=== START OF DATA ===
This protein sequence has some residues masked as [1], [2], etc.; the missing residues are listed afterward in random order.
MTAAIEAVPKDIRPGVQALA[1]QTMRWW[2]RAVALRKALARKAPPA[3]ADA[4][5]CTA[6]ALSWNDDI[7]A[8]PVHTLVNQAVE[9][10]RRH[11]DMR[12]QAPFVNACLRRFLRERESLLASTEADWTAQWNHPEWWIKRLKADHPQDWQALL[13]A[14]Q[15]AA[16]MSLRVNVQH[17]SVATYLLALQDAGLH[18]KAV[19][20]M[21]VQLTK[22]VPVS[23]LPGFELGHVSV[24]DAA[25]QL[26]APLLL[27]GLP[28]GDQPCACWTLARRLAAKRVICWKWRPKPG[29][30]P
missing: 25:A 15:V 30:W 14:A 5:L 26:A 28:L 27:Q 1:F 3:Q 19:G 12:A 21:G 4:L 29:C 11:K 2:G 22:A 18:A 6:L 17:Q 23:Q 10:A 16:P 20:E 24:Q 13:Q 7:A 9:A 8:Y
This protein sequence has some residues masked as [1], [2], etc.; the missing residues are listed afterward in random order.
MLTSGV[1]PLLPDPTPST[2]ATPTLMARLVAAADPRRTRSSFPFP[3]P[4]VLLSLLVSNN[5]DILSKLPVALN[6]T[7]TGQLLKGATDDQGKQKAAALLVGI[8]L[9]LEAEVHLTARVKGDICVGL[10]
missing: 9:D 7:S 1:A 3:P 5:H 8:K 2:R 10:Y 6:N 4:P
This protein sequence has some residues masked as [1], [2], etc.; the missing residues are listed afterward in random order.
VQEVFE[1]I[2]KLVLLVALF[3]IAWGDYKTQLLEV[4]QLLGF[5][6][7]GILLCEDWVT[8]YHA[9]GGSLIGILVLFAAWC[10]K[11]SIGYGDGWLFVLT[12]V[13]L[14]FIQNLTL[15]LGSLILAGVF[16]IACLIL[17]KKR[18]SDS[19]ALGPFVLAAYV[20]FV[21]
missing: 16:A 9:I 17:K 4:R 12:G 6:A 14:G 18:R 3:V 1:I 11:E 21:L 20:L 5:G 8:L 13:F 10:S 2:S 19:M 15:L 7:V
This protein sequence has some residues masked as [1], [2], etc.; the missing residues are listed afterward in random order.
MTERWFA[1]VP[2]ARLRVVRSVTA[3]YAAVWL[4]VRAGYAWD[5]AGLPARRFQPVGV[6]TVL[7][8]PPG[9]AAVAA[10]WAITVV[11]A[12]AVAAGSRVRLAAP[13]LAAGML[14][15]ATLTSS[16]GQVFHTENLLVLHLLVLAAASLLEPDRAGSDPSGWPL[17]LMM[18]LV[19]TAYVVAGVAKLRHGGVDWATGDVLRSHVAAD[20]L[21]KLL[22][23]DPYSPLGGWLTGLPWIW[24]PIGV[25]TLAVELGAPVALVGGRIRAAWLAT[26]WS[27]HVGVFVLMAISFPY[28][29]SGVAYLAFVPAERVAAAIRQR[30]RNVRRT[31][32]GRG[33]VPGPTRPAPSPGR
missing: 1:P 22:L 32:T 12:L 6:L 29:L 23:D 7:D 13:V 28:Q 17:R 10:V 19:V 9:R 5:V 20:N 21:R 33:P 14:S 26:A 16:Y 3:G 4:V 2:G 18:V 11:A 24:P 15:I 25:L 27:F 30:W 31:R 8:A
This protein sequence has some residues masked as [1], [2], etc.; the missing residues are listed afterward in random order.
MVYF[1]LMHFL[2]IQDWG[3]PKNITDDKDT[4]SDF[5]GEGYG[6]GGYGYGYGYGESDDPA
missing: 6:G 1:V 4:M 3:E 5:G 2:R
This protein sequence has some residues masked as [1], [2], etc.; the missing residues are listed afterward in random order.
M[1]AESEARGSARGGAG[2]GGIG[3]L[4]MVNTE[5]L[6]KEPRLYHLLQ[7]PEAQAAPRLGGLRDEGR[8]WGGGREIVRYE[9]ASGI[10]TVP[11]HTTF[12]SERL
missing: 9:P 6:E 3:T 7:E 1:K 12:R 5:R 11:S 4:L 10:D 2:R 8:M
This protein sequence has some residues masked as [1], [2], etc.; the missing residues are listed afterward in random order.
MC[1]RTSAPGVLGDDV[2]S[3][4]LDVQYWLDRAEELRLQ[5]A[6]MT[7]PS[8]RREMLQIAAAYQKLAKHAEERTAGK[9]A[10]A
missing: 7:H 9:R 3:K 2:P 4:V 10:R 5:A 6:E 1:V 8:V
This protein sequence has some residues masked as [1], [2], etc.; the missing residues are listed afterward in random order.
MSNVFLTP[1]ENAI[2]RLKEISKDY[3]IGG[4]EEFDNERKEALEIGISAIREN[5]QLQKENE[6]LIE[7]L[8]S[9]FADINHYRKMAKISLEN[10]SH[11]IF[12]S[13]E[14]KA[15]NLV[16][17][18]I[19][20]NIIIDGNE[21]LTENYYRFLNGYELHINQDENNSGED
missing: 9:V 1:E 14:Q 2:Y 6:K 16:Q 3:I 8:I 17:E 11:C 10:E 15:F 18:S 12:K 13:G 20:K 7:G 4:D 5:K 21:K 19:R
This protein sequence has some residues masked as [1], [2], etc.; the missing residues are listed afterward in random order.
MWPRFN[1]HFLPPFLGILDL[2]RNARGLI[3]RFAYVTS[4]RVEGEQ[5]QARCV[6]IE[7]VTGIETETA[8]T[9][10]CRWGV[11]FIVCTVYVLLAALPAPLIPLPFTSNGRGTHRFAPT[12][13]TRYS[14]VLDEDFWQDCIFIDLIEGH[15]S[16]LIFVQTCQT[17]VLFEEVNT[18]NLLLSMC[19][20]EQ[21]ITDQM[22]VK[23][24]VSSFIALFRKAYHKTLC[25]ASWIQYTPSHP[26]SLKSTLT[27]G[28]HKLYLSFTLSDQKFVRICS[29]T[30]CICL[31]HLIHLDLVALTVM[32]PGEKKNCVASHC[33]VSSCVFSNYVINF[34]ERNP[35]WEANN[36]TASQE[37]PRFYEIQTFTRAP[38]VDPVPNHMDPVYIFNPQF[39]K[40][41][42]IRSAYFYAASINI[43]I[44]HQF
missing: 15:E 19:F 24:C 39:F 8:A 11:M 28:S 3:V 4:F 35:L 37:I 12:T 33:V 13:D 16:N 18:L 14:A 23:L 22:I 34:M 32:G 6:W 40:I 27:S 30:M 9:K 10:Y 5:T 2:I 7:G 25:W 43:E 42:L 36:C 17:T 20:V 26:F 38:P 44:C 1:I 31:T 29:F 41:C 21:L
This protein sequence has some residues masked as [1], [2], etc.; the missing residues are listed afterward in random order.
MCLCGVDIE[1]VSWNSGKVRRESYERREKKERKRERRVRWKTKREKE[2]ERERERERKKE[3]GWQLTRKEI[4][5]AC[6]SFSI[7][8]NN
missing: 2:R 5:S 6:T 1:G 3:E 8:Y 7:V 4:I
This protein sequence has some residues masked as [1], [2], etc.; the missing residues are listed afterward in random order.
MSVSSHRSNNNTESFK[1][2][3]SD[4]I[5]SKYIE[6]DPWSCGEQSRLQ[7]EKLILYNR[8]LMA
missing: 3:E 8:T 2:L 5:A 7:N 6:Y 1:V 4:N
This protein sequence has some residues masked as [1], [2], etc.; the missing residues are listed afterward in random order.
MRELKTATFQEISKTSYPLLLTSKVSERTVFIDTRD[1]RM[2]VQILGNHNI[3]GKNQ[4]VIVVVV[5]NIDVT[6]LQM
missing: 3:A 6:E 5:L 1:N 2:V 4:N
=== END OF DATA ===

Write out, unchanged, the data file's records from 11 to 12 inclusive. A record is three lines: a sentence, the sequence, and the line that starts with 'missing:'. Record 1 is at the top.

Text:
This protein sequence has some residues masked as [1], [2], etc.; the missing residues are listed afterward in random order.
MSVSSHRSNNNTESFK[1][2][3]SD[4]I[5]SKYIE[6]DPWSCGEQSRLQ[7]EKLILYNR[8]LMA
missing: 3:E 8:T 2:L 5:A 7:N 6:Y 1:V 4:N
This protein sequence has some residues masked as [1], [2], etc.; the missing residues are listed afterward in random order.
MRELKTATFQEISKTSYPLLLTSKVSERTVFIDTRD[1]RM[2]VQILGNHNI[3]GKNQ[4]VIVVVV[5]NIDVT[6]LQM
missing: 3:A 6:E 5:L 1:N 2:V 4:N